Scientific control  

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Kunstformen der Natur (1904) by Ernst Haeckel
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Kunstformen der Natur (1904) by Ernst Haeckel

Scientific control allows for comparisons of concepts. It is a part of the scientific method. Scientific control is often used in discussion of natural experiments. For instance, during drug testing, scientists will try to control two groups to keep them as identical and normal as possible, then allow one group to try the drug. Another example might be testing plant fertilizer by giving it to only half the plants in a garden (the plants that receive no fertilizer are the control group, because they are kept normal).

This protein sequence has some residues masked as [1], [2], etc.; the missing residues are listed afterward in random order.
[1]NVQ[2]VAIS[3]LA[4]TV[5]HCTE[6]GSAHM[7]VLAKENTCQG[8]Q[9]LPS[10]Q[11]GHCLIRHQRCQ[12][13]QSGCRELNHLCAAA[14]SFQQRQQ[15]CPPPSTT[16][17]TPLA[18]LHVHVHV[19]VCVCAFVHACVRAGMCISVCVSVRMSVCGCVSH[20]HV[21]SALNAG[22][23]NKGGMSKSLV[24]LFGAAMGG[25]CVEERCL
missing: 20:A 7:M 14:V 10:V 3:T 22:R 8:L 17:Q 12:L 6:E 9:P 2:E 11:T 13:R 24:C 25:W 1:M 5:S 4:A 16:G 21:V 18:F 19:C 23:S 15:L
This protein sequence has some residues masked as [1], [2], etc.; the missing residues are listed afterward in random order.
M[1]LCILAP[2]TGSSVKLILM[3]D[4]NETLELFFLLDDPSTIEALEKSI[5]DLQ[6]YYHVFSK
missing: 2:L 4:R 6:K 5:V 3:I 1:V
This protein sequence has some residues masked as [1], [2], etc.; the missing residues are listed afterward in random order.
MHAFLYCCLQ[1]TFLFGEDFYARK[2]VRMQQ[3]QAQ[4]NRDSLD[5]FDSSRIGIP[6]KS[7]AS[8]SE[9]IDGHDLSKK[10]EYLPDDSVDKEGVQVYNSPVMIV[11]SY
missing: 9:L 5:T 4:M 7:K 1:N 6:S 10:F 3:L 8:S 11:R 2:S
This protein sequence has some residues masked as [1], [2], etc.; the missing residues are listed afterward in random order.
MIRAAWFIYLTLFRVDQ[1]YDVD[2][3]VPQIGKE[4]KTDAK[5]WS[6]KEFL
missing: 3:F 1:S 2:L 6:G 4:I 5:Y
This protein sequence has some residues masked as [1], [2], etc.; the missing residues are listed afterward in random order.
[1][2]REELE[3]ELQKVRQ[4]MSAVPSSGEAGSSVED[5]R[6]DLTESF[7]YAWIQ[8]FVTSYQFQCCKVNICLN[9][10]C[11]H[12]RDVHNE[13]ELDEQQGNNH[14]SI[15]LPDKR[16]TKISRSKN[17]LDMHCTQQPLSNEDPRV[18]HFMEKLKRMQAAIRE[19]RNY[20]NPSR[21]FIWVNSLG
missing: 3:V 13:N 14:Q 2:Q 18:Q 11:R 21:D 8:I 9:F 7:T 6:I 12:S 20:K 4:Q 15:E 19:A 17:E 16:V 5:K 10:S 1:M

Scientific control needs not be experimental, and experimentation can sometimes be impossible (as in astronomy). The important thing is to try and control variables and attributes in the data so that the conclusions drawn are valid. Controls are used to try and avoid confounding variables, although this can be extremely difficult. In plainer words, scientific controls allow an investigator to make a claim like "Two situations were identical until factor X occurred, and so the new outcome was caused by factor X."

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Unless indicated otherwise, the text in this article is either based on Wikipedia article "Scientific control" or another language Wikipedia page thereof used under the terms of the GNU Free Documentation License; or on original research by Jahsonic and friends. See Art and Popular Culture's copyright notice.

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